Although resorts often have all the same facilities as luxury hotels, with prices to match, in Thailand the term can refer to general accommodation and it is a good idea to check out the facilities before you book.

Backpacking and the Environment

Carbon OffsettingAs global warming kicks in and climate change becomes recognized less as a theoretical consideration than a hard fact, the amount of carbon we as individuals put into the atmosphere has a direct impact on all our futures. Of course, we can all cycle to work and turn off our air-conditioning to reduce our carbon footprints, but when it comes to traveling, what are we supposed to do? Travelers can abandon air travel and choose bus or rail, but of those living in Europe or America, only Rambo types are ever going to get to see Thailand or beyond. And that’s never going to happen – realistically people just aren’t going to sacrifice their trip of a lifetime.
To overcome what is clearly a serious dilemma and keep people traveling, a creative solution has emerged – carbon offsetting. According to WikiPedia.com, Carbon offsetting is “the act of mitigating (“offsetting”) greenhouse gas emissions. A well-known example is the purchasing of offsets to compensate for the greenhouse gas emissions from personal air travel”. But exactly how does it work? Today we talk to Kathrin Dellantonio, of myclimate, a Swiss-based non profit foundation with a range of carbon offsetting products.

myclimate talk the talk and walk the walk… we asked lots of companies to do this interview and they were the only ones to step up to the plate – well done myclimate.

We ask Kathrin about the mechanics behind carbon offsetting, and the extent to which it really will have an impact on our futures.

Carbon OffsettingKSR.com: Kathrin – thank you for taking time out of a busy schedule like this to talk to KhaoSanRoad.com… It’s very kind of you. Perhaps you could start by giving our visitors an overview of myclimate and your role in the organization.

Kathrin: myclimate is a nonprofit foundation based in Zurich and active since 2002. We are among the leaders in the international voluntary carbon offset market and known especially for the very high quality of the projects.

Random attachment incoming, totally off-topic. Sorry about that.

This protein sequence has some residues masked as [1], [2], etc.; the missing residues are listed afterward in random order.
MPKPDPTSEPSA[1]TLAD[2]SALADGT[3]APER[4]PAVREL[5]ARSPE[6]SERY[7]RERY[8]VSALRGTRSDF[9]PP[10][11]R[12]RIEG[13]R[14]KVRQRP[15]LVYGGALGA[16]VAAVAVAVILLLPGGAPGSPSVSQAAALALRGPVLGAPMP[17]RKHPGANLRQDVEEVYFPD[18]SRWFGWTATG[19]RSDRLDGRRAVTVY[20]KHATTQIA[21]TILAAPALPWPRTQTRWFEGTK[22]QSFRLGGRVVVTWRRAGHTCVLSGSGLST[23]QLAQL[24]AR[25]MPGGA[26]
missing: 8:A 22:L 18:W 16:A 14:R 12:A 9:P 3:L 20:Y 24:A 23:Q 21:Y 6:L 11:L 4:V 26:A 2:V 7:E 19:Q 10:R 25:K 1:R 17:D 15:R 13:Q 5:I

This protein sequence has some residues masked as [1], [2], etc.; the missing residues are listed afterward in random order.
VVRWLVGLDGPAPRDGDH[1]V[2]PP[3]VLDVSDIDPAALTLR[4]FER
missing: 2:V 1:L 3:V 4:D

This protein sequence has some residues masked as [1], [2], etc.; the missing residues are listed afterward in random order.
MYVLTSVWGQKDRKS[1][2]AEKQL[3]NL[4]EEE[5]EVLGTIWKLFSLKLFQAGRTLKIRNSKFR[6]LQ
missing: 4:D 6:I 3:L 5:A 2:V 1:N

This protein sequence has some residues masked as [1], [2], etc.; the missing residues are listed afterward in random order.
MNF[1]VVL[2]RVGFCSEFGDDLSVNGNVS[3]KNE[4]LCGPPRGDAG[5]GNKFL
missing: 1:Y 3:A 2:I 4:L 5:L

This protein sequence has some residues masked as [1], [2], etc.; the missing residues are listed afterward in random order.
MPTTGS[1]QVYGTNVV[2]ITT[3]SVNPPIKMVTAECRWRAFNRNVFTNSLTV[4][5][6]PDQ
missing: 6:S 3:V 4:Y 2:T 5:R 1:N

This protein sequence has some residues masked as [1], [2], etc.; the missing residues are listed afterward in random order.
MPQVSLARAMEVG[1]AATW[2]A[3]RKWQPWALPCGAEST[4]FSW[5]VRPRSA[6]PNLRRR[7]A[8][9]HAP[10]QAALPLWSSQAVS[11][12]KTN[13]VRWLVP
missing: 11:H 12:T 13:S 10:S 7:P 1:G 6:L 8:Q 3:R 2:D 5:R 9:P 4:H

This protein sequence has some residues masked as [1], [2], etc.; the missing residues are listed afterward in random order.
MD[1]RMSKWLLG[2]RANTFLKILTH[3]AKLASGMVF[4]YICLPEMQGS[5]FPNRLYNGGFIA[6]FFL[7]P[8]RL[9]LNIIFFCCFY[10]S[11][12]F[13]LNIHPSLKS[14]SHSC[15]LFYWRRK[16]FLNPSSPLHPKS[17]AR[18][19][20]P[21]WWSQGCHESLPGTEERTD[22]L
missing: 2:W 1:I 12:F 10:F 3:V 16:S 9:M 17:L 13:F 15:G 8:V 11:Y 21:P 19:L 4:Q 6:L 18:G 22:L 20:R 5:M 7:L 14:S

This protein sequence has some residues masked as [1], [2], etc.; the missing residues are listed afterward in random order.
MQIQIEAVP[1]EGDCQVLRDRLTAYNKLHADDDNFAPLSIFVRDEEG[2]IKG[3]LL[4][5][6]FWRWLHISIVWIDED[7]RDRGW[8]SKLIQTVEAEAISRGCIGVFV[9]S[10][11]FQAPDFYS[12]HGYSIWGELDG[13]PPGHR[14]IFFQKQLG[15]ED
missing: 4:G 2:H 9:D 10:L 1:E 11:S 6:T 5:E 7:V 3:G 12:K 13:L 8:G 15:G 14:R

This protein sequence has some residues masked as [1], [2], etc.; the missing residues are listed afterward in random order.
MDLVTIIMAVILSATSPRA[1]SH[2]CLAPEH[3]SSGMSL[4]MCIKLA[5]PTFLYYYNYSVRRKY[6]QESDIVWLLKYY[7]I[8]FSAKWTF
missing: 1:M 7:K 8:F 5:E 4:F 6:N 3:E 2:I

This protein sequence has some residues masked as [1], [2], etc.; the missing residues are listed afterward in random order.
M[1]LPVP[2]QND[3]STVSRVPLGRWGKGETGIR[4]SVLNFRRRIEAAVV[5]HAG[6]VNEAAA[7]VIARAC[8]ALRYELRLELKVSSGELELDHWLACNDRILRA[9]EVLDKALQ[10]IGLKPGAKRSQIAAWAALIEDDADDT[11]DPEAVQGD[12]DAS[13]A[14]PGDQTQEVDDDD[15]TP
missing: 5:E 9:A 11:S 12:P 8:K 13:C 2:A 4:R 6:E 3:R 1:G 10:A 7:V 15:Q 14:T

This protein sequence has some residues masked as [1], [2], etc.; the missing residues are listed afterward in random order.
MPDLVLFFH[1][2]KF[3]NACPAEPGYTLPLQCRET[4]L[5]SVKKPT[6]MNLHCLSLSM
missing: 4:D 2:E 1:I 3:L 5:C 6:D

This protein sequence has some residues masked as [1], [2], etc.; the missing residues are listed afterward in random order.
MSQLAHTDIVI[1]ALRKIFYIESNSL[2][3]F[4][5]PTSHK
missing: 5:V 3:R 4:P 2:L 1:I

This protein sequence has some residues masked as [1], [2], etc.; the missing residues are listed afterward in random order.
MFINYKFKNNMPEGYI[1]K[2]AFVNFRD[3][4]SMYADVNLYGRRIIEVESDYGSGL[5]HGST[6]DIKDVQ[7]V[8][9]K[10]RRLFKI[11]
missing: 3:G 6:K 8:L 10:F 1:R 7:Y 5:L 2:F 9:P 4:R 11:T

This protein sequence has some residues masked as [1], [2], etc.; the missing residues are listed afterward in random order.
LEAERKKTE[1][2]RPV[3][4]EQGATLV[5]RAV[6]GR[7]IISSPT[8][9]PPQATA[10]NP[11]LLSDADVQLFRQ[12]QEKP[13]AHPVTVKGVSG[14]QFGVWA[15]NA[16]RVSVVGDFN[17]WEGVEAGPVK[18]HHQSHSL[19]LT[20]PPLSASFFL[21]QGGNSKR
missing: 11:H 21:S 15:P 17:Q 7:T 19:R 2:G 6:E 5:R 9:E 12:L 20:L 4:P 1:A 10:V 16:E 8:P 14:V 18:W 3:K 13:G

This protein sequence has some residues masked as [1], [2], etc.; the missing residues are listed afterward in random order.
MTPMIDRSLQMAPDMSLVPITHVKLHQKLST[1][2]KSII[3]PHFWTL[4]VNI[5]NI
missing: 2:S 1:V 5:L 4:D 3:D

We offer offsets for individuals (flights, cars, households); companies, events, products etc. We also have several projects of environmental education where we sensitize people for climate change and try to give them tipps on how to make their behavior more climate friendly. I have been working here for the last two years as head of sales, marketing and communication.

KSR.com: And just so we can get a background to your company’s activity, what is the current situation as far as the environment is concerned? Global warming, climate change – are these buzz words and sounds bites or should we really be concerned?

Kathrin: Gobal warming is something we should be concerned of because it is proven that mankind has a very big impact on the climate system. The IPCC, the highest scientific panel on climate change stressed this in its last report.

KSR.com: Just to get the full picture… Theoretically, if we wanted to see positive changes in the environment in five years rather than twenty, what would the human race have to do right now? It would mean some pretty radical changes in the way people live and earn a living, wouldn’t it?

Kathrin: Yes, changes are requested from all of us. However, the climate system is a very slow system. Emission reductions realized now will bring down the atmospheric CO2 concentrations much later.

KSR.com: For the uninitiated out there, can you give us a broad overview of carbon offsetting and how it works.